County Attorney Lambright tries to raise Ethics Committee concern, Commissioners Court ignores

Conroe, April 15 – At this past Tuesday, April 11’s Commissioners Court meeting, Montgomery County Attorney J.D. Lambright attempted to raise an ethics concern about the appearance of a conflict of interest of one of the members of the County’s new Ethics Committee, Dale Inman, of Montgomery. The Commissioners Court brushed Lambright off hardly without any discussion, making the Ethics Committee appear more as a political front than as anything about which Montgomery County Judge Craig Doyal, Precinct 1 County Commissioner Mike Meador, and Precinct 2 County Commissioner Charlie Riley have any real concern.

The purpose of the five-member Ethics Committee is to hear ethics complaints under the toothless Ethics Code, which the Commissioners Court adopted in order to ensure that the County would continue to receive grants from the Texas Department of Transportation, which had threatened to stop funding Montgomery County roads, unless the County adopted a minimal ethics policy by February 7, 2017. Montgomery County District Attorney Brett Ligon had urged the Commissioners Court to adopt an “aspirational” ethics code which would set high ethical standards with actual enforcement power. The Commissioners Court ignored Ligon and adopted a largely unenforceable Code of Ethics without addressing nepotism and without any enforcement mechanism other than possible reprimands from the politically-tainted Ethics Committee.

Lambright tried very hard on April 11 to urge the Commissioners Court to avoid any “appearance of impropriety” in the appointment of the Ethics Committee in his discussion of Dale Inman, a retired Nationwide Insurance agent and part-time church pastor, who is also the next door neighbor and close friend of political consultant Marc Davenport and County Treasurer Stephanne Davenport. Inman also happens to be the son-in-law of Judge Olen Underwood, the Presiding Judge of the Second Administrative Judicial Region, which makes Underwood a state, not a County, employee.

County Attorney J.D. Lambright urged the Commissioners Court members to avoid any appearance of impropriety. The Meador-Riley-Doyal axis quickly sought to swat Lambright down.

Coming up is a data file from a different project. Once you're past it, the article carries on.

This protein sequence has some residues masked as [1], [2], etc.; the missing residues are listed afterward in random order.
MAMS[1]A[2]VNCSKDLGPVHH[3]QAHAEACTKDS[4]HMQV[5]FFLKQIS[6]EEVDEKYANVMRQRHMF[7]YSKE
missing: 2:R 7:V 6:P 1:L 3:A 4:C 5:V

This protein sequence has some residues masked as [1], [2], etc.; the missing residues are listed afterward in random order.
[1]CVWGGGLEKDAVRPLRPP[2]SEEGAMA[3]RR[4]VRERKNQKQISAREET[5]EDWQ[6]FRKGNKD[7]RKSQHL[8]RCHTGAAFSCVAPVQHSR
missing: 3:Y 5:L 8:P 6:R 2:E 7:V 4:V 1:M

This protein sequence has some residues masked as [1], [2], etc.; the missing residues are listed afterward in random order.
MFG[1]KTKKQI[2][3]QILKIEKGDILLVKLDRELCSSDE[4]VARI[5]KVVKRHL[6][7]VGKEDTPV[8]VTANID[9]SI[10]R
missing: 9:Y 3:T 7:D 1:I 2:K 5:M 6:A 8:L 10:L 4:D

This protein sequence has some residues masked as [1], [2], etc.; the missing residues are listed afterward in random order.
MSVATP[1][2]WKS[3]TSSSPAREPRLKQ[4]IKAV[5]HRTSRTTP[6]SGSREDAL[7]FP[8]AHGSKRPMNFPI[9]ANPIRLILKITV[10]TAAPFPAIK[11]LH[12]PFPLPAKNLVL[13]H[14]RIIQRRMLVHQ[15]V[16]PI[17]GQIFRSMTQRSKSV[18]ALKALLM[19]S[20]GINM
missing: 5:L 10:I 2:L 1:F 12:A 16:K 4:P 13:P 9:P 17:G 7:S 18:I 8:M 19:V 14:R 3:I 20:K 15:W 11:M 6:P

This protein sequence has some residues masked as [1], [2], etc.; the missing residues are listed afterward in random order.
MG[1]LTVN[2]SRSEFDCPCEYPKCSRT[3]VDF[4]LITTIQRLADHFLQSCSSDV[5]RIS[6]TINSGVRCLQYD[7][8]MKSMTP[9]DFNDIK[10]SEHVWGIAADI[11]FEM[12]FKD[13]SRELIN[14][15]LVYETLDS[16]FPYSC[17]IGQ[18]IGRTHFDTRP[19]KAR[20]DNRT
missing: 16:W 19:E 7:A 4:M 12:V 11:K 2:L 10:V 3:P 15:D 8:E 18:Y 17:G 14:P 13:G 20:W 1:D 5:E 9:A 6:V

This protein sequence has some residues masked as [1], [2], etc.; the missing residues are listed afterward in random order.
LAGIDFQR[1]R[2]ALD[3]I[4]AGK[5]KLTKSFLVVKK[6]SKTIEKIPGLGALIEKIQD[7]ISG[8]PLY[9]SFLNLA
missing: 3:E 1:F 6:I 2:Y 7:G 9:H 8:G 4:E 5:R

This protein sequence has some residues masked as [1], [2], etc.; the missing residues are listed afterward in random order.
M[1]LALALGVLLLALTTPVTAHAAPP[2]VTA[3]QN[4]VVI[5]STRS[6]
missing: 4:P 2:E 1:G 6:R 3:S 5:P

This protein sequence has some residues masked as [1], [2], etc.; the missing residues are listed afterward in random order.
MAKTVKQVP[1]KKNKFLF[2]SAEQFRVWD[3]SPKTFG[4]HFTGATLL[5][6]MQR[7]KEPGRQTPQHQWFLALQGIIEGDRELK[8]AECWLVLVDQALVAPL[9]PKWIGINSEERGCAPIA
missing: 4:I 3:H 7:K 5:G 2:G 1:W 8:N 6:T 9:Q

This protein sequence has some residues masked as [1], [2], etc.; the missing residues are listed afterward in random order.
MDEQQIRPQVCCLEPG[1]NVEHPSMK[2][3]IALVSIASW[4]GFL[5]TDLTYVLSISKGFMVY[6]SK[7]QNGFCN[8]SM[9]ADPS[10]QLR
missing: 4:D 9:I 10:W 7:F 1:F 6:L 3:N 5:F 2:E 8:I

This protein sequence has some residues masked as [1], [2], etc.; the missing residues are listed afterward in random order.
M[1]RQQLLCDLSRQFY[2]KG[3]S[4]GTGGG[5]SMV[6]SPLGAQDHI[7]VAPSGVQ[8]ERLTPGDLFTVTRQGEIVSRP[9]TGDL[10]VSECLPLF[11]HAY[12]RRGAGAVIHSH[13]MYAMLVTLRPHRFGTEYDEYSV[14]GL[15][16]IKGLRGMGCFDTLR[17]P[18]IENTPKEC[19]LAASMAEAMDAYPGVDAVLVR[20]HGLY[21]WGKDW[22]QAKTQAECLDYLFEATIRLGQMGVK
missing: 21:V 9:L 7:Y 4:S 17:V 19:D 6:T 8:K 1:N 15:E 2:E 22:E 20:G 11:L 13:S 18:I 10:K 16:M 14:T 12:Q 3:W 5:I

Lambright told the Commissioners Court, “I came before you at last session when you named 5 members of Ethics Committee.  My office is 6th member as advisory member…We put a lot of time and effort to draft that ethics policy.” He further explained, “We’re trying to avoid any appearance of impropriety because, after all, it’s an ethics committee. We’re trying to avoid relationships and certainly no county employees are on the committee.”

The Commissioners Court on March 28, 2017, appointed five members to the Ethics Committee including Inman. County Auditor Phyllis Martin, a highly-conflicted County employee herself, who regularly violates Generally Accepted Accounting Principles in her supposed “audit” work, nominated Inman to the Committee.

Lambright said, “Almost immediately after the last meeting, I started to get texts and phone calls with concerns about one of your appointments. This has nothing to do personally with Mr. Inman. Dale Inman’s father-in-law is Judge Underwood who is the Administrative Judge for the 2nd Judicial Region and oversees the judges throughout the region. He’s involved in a long-term dating relationship with one of our elected officials.” Of course, Lambright referred to District Clerk Barbara Gladden Adamick.

The County Attorney expressed concern that, if an ethics complaint were filed against “one of the sixty-five people in the District Clerk’s office, there might be a problem.”

Lambright concluded, “There might be better place for Mr. Inman to serve the county and this committee might not be that place.”

Quite rapidly, the Commissioners Court revealed no concern whatsoever for any appearance of impropriety.

Without being recognized, Meador jumped in and said, “I think that’s an overreach and I move we leave it like it is.” Riley, known for his focus on funneling County funds into the $100 million Tx-249 Decimation of Hope Highway so that his political contributors may receive that money even though it would otherwise be built by the Texas Department of Transportation without the County funding it, and also known for secretly creating a County job for his wife Deanne in what is called the “Riley 2-Step” of nepotism, quickly seconded the motion.

Doyal jumped in to call for a quick vote without further discussion. The vote occurred so swiftly that Noack and Clark never even had the opportunity to say a word or vote one way or the other.

Hopefully, Inman will recuse himself from any ethics matters involving the Montgomery County District Clerk’s Office in order to avoid the appearance of impropriety.

With a County Judge, Precinct 1 Commissioner, and Precinct 2 Commissioner that won’t follow rules of ethics, County appointees and employees must follow their own ethical direction. Without leadership from the top, leadership from the bottom has become a necessity for this terribly burdened community.

Right to left: Ethics Committee member Dale Inman, next door neighbor and political consultant Marc Davenport, and GOP Precinct Chair and political activist David Tate, at County Treasurer Stephanne Davenport’s political fundraiser in 2016.

 

 

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